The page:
NASA spacecraft discovers the universe is less crowded than we thought

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This very wide, multiframe panorama was taken in October 2014 at Canyon de Chelly National Monument in northeast Arizona. The zodiacal light is at left, with the northern Milky Way to the right.


Z. Levay

While we might think of space as a vast sea of blackness, all we have to do is look up at night to see that it’s punctuated by countless stars, galaxies and even a few planets visible to the naked eye.

Scientists recently used data from NASA’s New Horizons mission out beyond Pluto to measure just how dark the cosmic background really is. What they found has implications for what we thought we knew about the makeup of the entire universe.

In short, space is so dark there can’t be as many galaxies out there, adding their faint glow to the backdrop, as astronomers have previously estimated.

“It’s an important number to know — how many galaxies are there?” Marc Postman of the Space Telescope Science Institute said in a statement Tuesday. “We simply don’t see the light from 2 trillion galaxies.”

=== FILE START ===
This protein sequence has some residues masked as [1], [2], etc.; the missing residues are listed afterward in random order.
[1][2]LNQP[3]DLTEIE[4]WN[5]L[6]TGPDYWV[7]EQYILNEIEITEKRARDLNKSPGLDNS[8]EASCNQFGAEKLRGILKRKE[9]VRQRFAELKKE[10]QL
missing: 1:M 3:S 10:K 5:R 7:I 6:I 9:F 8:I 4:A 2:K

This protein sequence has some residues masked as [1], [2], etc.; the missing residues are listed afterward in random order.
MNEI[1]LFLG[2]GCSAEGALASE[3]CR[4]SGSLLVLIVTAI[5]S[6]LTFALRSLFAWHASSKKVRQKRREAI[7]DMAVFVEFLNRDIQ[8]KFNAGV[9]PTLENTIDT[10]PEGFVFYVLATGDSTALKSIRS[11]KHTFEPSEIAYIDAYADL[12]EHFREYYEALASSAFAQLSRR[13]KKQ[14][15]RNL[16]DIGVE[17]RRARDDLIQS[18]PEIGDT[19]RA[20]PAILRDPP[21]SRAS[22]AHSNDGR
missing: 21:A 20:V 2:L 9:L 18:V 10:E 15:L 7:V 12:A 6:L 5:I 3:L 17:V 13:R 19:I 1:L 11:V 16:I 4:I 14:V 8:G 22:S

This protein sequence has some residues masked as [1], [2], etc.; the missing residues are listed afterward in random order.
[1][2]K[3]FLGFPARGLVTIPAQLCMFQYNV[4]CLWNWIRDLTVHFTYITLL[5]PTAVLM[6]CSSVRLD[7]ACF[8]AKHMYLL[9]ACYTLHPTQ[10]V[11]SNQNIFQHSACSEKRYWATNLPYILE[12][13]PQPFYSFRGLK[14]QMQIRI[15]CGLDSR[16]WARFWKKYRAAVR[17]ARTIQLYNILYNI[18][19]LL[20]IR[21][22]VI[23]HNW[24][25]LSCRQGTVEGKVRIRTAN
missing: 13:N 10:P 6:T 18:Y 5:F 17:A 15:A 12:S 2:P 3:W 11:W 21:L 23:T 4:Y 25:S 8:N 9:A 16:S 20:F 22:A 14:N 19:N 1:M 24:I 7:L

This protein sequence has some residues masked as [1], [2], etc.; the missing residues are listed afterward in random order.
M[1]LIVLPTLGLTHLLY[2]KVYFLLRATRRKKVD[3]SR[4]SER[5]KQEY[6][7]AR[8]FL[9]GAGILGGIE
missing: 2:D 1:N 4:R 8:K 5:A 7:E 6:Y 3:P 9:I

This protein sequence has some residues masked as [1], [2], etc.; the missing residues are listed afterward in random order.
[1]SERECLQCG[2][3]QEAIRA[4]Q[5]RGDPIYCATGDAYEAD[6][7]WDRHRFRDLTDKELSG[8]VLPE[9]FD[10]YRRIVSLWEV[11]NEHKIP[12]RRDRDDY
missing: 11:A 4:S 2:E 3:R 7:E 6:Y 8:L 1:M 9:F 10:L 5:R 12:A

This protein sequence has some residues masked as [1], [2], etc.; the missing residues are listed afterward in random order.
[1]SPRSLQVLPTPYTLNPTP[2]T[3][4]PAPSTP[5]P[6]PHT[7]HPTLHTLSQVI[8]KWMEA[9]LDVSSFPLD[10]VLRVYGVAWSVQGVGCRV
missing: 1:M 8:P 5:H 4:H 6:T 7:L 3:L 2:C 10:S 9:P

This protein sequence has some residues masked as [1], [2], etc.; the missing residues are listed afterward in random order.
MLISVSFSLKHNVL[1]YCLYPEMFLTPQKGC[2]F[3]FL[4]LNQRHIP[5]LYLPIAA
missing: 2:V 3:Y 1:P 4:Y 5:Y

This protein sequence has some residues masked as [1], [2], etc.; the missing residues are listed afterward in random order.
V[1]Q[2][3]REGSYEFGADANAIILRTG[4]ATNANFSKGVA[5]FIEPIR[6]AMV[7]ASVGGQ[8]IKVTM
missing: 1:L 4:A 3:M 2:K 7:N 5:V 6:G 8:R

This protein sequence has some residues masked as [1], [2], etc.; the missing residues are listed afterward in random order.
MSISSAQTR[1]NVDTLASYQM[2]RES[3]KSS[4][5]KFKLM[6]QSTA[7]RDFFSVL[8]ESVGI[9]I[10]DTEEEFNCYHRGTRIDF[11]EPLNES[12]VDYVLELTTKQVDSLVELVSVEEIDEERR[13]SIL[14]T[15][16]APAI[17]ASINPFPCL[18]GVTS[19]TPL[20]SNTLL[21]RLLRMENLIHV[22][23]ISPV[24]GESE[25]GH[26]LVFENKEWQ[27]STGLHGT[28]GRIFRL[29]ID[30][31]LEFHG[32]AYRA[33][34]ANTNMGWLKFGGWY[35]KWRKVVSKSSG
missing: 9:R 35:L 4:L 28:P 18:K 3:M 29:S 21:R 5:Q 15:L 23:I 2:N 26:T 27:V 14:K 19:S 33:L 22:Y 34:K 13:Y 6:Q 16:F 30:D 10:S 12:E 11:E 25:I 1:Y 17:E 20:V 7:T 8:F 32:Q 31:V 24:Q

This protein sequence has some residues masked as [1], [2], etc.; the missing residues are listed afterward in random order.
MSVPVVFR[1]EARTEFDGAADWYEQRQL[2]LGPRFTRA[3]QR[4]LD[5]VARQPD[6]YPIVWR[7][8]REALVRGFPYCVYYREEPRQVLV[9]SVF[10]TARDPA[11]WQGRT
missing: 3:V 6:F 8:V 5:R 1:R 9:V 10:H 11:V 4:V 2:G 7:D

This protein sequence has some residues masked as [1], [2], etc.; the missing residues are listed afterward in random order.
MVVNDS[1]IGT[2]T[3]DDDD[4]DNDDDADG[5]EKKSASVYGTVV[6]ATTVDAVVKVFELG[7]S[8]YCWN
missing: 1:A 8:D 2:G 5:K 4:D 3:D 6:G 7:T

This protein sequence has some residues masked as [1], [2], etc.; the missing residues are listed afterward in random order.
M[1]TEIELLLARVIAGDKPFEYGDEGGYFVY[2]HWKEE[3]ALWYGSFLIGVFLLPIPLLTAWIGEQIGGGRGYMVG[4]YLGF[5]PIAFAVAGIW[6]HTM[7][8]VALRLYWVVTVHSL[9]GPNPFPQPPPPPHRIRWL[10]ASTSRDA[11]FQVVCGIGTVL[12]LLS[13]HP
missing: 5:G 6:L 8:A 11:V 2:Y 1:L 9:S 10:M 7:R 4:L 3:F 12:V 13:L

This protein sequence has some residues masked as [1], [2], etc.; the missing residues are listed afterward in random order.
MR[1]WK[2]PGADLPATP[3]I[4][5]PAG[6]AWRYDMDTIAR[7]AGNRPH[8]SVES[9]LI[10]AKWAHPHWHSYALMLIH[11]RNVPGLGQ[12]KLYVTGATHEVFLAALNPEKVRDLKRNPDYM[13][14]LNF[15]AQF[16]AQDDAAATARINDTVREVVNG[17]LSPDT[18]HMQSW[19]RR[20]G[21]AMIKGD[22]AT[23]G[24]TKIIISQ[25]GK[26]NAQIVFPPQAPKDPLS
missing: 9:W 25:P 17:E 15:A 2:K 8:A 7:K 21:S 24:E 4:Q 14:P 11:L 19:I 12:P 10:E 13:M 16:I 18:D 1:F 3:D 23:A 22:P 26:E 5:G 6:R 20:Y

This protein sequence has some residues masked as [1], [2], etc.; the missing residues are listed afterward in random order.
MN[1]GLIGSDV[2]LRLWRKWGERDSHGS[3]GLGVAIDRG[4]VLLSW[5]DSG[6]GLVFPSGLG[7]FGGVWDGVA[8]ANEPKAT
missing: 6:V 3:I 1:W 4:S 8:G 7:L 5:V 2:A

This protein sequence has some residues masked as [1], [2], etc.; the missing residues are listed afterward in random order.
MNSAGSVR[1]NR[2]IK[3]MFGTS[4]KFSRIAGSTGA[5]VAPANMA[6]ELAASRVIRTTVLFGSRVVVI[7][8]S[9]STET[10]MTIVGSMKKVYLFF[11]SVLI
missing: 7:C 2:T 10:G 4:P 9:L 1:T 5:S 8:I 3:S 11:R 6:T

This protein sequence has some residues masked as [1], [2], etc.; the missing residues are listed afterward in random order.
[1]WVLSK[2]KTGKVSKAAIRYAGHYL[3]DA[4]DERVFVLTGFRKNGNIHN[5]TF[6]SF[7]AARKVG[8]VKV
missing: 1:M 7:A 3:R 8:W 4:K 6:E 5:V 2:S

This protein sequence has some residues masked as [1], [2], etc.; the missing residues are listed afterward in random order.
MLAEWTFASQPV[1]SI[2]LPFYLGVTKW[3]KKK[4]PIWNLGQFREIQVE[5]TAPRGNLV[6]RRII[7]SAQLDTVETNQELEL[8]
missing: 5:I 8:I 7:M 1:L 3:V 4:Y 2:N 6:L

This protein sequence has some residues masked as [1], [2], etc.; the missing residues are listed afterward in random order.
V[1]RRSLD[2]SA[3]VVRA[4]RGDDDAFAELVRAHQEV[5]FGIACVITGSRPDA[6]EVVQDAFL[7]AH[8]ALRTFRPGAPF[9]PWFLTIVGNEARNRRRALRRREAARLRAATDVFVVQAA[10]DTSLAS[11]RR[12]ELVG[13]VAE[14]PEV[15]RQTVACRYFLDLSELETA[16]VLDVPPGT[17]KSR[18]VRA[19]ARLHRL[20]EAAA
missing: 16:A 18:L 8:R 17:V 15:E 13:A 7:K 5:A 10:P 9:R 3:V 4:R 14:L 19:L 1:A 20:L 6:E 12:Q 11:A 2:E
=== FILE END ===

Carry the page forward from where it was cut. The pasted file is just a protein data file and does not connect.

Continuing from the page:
That was the earlier estimate derived from Hubble Space Telescope observations, but a new study forthcoming in the Astrophysical Journal and co-authored by Postman suggests the total number of galaxies in the universe is probably in the hundreds of billions rather than the trillions.

Interestingly, this is closer to an even earlier figure guessing there were around 200 billion galaxies. That was based on Hubble data from the 1990s.

New Horizons’ location out near the edge of the solar system gives it an ambient sky 10 times darker than where Hubble sits.

“These kinds of measurements are exceedingly difficult. A lot of people have tried to do this for a long time,” said study co-author Tod Lauer of the National Optical Infrared Astronomy Research Laboratory. “New Horizons provided us with a vantage point to measure the cosmic optical background better than anyone has been able to do it.”

The team’s results will be presented Wednesday at a meeting of the American Astronomical Society.

The upcoming James Webb Space Telescope, currently set to launch on Halloween, could help provide further insights into exactly how many and what type of galaxies provide the faint background glow that keeps the universe from going totally pitch black.

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